Good morning, October celebrants. In a world of pumpkins and apples and spices, the robustness of autumn invades our senses ... and our kitchens.

We have a repeat request for "homemade apple butter, or any other fruit butters, that do not contain added sugars." And then, from the same anonymous Exchanger, "I would also like advice on choosing walnuts that are not bitter to the taste. Seems like I guess wrong about half the time."

He or she added this one. "Does anyone have a recipe for fruit crumble that is gluten-free?"



Roseann Strazinsky keeps on cooking at her Fairfield Glade, Tennessee, home. This morning she wrote, "I am sending you my favorite Pumpkin Cookies that make about six dozen cookies."


Pumpkin Cookies

1/2 cup butter or margarine

1 1/2 cups granulated sugar

1 egg

1 cup cooked or canned pumpkin

1 teaspoon vanilla extract

2 1/2 cups all-purpose flour

1 teaspoon baking powder

1 teaspoon baking soda

1/2 teaspoon salt

1 teaspoon nutmeg

1 teaspoon cinnamon

1/2 cup chopped walnuts

1 cup chocolate chip pieces

Powdered sugar (optional)

Cream butter and sugar together until light and fluffy. Beat in egg, pumpkin and vanilla. Add flour, baking powder, baking soda, salt, nutmeg and cinnamon. Mix well, scraping the sides as you go. Add nuts and chips, and mix thoroughly.

Drop by teaspoons onto well-greased cookie sheets. (I used kitchen parchment nonstick pan liner and was able to reuse them.) Bake at 350 degrees for 15 minutes or until lightly browned.

Remove from cookie sheets while still warm using a metal spatula; cool on racks. I like to sprinkle them with a dusting of powdered sugar.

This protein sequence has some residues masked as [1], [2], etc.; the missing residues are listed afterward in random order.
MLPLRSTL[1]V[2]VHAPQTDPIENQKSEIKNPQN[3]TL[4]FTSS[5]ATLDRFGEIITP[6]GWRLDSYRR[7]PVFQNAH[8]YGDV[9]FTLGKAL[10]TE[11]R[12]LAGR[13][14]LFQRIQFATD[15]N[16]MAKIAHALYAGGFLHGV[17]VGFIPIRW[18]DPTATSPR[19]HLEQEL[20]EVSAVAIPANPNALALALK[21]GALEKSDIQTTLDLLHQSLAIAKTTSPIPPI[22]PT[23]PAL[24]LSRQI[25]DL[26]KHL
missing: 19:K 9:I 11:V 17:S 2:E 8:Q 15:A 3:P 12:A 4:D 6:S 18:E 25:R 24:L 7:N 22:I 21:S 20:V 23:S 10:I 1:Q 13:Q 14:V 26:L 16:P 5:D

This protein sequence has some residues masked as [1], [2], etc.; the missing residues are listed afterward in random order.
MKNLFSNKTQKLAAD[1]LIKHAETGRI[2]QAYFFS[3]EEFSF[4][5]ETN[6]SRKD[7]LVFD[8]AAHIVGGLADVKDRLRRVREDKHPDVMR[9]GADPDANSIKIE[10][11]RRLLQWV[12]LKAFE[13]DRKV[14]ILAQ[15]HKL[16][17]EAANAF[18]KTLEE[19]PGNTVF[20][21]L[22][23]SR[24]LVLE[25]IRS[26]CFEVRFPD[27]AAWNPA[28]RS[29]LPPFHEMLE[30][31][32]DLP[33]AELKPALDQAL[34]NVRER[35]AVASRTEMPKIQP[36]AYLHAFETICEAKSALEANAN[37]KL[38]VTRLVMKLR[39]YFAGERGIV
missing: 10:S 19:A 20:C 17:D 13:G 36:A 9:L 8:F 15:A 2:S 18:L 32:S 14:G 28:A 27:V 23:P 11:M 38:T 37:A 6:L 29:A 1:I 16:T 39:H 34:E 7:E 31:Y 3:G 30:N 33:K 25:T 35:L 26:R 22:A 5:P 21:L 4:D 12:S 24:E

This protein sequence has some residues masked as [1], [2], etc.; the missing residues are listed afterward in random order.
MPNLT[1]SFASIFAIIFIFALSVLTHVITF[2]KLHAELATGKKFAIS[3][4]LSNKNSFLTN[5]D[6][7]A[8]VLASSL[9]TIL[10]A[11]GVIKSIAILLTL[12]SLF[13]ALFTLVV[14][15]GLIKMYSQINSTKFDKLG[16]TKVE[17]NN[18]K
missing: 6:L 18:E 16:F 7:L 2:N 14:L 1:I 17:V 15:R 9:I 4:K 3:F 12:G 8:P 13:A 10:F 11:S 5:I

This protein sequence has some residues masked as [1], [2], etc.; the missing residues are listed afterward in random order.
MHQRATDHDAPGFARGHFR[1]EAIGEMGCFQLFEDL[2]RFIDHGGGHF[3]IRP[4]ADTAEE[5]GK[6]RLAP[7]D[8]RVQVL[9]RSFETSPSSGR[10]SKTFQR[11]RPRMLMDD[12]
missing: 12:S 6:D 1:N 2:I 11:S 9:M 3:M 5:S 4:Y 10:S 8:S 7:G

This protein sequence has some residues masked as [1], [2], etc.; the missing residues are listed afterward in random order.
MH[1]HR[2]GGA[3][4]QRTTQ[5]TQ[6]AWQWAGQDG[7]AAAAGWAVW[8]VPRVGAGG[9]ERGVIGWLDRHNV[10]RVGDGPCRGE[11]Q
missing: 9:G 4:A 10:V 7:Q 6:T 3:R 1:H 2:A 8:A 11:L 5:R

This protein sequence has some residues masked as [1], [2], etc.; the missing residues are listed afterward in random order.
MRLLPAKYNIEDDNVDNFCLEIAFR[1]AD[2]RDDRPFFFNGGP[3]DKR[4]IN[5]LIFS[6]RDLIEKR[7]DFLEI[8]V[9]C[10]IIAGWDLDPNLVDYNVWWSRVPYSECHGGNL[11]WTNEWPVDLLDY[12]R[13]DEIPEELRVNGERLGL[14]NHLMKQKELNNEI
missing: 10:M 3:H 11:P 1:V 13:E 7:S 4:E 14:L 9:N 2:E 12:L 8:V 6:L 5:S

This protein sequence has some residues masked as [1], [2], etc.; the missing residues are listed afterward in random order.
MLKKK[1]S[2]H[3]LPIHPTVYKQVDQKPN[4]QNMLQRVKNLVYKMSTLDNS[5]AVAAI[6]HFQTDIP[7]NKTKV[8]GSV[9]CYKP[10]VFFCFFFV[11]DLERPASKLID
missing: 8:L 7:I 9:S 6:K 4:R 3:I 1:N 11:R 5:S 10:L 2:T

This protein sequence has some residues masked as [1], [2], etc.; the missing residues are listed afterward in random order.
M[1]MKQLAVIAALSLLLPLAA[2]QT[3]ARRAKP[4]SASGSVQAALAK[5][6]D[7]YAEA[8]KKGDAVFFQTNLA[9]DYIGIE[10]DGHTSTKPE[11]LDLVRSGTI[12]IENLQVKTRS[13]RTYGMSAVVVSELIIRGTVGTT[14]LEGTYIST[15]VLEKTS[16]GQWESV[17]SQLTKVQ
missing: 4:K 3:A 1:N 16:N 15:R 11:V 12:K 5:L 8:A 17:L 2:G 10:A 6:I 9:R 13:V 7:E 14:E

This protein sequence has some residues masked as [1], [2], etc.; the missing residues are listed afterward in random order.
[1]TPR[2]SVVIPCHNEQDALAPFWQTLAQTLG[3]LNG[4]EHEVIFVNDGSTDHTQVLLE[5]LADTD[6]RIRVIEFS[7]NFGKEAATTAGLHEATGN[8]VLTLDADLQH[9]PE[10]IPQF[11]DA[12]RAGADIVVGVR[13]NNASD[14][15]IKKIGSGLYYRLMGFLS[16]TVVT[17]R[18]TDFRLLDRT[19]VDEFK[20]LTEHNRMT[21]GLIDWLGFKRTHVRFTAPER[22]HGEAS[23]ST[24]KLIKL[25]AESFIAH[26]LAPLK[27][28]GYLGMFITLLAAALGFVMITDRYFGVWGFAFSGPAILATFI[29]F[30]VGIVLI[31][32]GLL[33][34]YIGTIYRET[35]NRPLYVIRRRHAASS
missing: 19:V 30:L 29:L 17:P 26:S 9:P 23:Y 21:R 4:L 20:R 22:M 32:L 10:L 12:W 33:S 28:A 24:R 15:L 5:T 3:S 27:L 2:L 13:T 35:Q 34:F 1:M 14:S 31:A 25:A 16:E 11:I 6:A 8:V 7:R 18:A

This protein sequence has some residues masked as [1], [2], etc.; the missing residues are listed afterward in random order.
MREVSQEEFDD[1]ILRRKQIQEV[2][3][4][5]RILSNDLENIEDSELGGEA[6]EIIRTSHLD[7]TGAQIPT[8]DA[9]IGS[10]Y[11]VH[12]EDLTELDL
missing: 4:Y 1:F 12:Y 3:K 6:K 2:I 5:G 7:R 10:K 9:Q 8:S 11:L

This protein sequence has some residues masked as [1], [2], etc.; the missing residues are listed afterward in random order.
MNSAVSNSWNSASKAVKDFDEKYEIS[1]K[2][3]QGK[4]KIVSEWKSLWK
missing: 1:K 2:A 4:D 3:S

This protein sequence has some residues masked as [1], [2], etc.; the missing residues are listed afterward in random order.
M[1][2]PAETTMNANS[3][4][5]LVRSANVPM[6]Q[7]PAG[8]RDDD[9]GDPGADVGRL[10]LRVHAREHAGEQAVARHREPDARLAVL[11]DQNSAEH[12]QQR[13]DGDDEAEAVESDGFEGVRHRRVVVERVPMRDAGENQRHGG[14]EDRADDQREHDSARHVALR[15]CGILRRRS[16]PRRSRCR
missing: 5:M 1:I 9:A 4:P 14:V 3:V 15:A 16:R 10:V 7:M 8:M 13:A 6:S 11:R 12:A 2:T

The pork roast conversation got some help from Edith Parker Middleton's amazing collection, "Recipes and Remembering."


Crockpot Pork Roast

1 large onion, sliced

2 1/2 pounds boneless pork loin

1 cup hot water

1/4 cup sugar

3 tablespoons red wine vinegar

2 tablespoons soy sauce

1 tablespoon ketchup

1/2 teaspoon black pepper

1/2 teaspoon salt

1/4 teaspoon garlic powder

Dash of hot pepper sauce (optional)

Place onion at the bottom of a crockpot. Place pork on top of onion. In a medium bowl, combine hot water, sugar, vinegar, soy sauce, ketchup, pepper, salt, garlic powder and hot sauce. Pour mixture over pork. Cook on low for 6 to 7 hours or until internal pork temperature reaches 160 to 170 degrees on a meat thermometer. Makes 4 to 6 servings.



C.K. of Nashville likes to cook this easy dish for her gluten-free friends.


Beef and Quinoa Enchilada Skillet

1/2 cup quinoa

1 tablespoon olive oil

1 pound ground beef

1 small onion (about 1/3 cup), finely chopped

2 garlic cloves, minced

1 (10-ounce) can mild enchilada sauce

1 (14-ounce) can petite diced tomatoes, undrained

1 cup black beans, rinsed and drained

1 (8.75-ounce) can yellow whole-kernel corn

1 teaspoon cumin

1 teaspoon chili powder

1/2 teaspoon paprika

1 teaspoon salt

1/2 teaspoon ground black pepper

1 cup shredded Cheddar Jack cheese

1 to 2 tablespoons fresh cilantro, finely chopped, for garnish if desired

Chopped tomatoes for garnish if desired

Fill a small pot with 1 cup water, and cook quinoa according to package directions. Set aside.

Heat olive oil in a large nonstick skillet, over medium-high heat. Add ground beef and onions, and cook for 8 to 10 minutes, crumbling beef until no longer pink. Drain fat, and return to burner.

Add quinoa, garlic, enchilada sauce, tomatoes, black beans, corn, cumin, chili powder, paprika, salt and pepper until well combined. Cook over medium-low heat until heated through, about 15 minutes.

Sprinkle with cheese. Cover and cook until cheese melts, 2 to 3 minutes.


If desired, sprinkle with chopped cilantro and chopped tomatoes, and serve.